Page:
Kuala Lumpur, Malaysia — A Place Inbetween

Contrary to visual indications, you can drink the water in Kuala Lumpur

Kuala Lumpur means a meeting of muddy rivers. In the early days, people came here for the mining of tin and for trading. Kuala Lumpur, or KL, as it is referred, is still a place in the middle. For the city itself, its progressing from old to new, remaking itself into a hub of South Asian business to rival, in its image, that of the titan Singapore or Hong Kong. On a grand scale, the Petronas Towers are the tallest pair of towers in the world [some call them the Twin Towers, but being an American, I really don’t think that I can].

On a more subtle basis, there is the street to street takeover of the bank buildings, climbing up like interest rates as they over-take their crumbling neighbors, the vestiges of KL’s past. According to the heritage tour that I took, there are no measures in place to protect or maintain the old colonial roots of KL. In fact, the nicest colonial style building I’ve seen is my hostel. The tour, offered for free, wasn’t even government sponsored, but from a private council.

Old, meet New. New, take care to wipe the rubble of your shoes from all the crumbling buildings when entering the new lobby.

The mix of native Malays and generations of Chinese and Indian immigrants has created a diverse cultural blend here, but I can’t help but feel that most of their cultural displays created just for the benefit of the tourists (maybe that’s because I spend most of my time traveling through the food stalls and hawker lean-tos in Chinatown). With no focus on real thoughts of the past, KL is truly a city in transit, living in the present for the future.

A city in transit for travelers in motion– Kuala Lumpur is a gateway of sorts for backpackers and vagabonds. Travelers may fly to the large, KLIA terminal on Air Emirates from their homes in Europe or North America before flying out of the low-cost airport on AirAsia to their true, desired location. If not flying in, backpackers will use KL as the bus hub, allowing them a break from the days of bus-riding it takes to travel from Singapore or Melaka up to Thailand and beyond.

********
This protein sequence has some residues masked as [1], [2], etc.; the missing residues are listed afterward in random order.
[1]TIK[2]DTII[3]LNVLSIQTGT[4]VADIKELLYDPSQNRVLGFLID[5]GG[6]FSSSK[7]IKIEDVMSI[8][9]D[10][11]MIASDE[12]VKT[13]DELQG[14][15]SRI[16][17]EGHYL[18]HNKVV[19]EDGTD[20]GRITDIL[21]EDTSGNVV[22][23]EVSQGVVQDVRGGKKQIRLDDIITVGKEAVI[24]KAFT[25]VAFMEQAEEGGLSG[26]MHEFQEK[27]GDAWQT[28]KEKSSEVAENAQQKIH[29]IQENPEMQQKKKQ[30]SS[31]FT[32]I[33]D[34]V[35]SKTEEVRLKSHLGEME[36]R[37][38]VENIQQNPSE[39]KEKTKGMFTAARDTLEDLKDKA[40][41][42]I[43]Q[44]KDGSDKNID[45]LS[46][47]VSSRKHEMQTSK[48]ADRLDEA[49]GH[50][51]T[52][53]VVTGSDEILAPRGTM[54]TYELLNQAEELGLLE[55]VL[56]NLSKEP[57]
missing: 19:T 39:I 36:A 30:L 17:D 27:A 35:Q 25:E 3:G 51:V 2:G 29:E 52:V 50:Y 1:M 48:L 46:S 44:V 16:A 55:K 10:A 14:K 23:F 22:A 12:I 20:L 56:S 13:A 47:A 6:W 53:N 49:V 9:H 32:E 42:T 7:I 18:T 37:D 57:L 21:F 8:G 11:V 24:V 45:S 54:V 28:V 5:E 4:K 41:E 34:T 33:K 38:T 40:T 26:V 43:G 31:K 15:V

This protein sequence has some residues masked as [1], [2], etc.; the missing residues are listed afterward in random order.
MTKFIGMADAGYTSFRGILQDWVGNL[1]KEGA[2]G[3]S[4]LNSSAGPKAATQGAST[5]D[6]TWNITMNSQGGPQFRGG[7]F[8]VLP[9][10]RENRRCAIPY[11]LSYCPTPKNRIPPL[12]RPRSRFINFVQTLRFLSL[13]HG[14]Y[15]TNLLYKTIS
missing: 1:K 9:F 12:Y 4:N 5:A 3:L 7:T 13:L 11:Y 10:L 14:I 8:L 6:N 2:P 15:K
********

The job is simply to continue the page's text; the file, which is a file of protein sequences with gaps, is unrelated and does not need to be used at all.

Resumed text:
This is where we eat

There are a few things to do here to keep tourists interested for a  few days — the aforementioned heritage tour, 2 large parks containing bird and butterfly areas along with gardens and greens, the Petronas buildings, KL Tower, aquarium, and just outside the city, the Batu Caves.


On street level, the Chinese and Indian quarters are packed with enough food stands and discount goods to keep your belly and bag full for days. However, many travelers are more inclined to grab their brand of toothpaste and a quick nap before moving on than truly revering the city.

KL Tower and Petronas Towers -- pretty at night

So, I rode an elephant today…

It happened accidentally actually; some friends and I were cabbing it around the island and they wanted to stop in and see about the supposed 4-hour elephant ride. First of all, something about cabbies is that they take you to the places THEY know, even if it’s not the exact place you asked for. More often then not, they receive a kickback from the location to bring tourists there. Secondly, you wouldn’t want to spend 4-hours on an elephant–no way.

Kinnaree Elephant Trekking

See, when we got there, they had rides lasting 30, 45, or 60 minutes. Kent, who loves to bargain, set up immediately to bargain the three of us onto a couple elephants. I kinda smiled, pinched up, and said sure. Ah, peer pressure–not always about partying.

Recreation of the View while riding an elephant

Once I was on the elephant with my friend, I pretty much squeeked the whole time. The whole ride was ridiculously bumpy and uncomfortable. We kept having to shift our weight around so the chair didn’t slide off, we went down some pretty steep little hills (I was squeeking a bit then; my friend said he thought I was going to freakk out the elephant and buck us off). Plus the manook (elephant trainer) sat right on his neck, and along with controlling him using his feet on the base of its ears, he also used this– an elephant hook.

THIS is an elephant hook

To see these majestic, intelligent, long lived creatures carrying tourists about, some of them chained up, unable to move very far– I saw one repeatedly feeling the beams of her enclosure; I was pretty bummed about it, and I’m not even an animal person.

And yet…

When man colonizes an area that was previously wild, they domestic animals that were there. Elephants could cause a lot of destruction to human settlements if allowed to run free. So elephants have been domesticated, hauling logs and such, or, in the case of tourist regions, carting foreigners from point a to point a.

I think the injustice got to me at first because elephants are so smart and intelligent; also, in western culture, elephants are not creatures to be keep in cages, but to roam free. I liken it to the idea of domesticated cats, dogs, pigs, horses, etc, being inconceivable to many other nations around the world. It’s a cultural difference.

But it was still terrifying.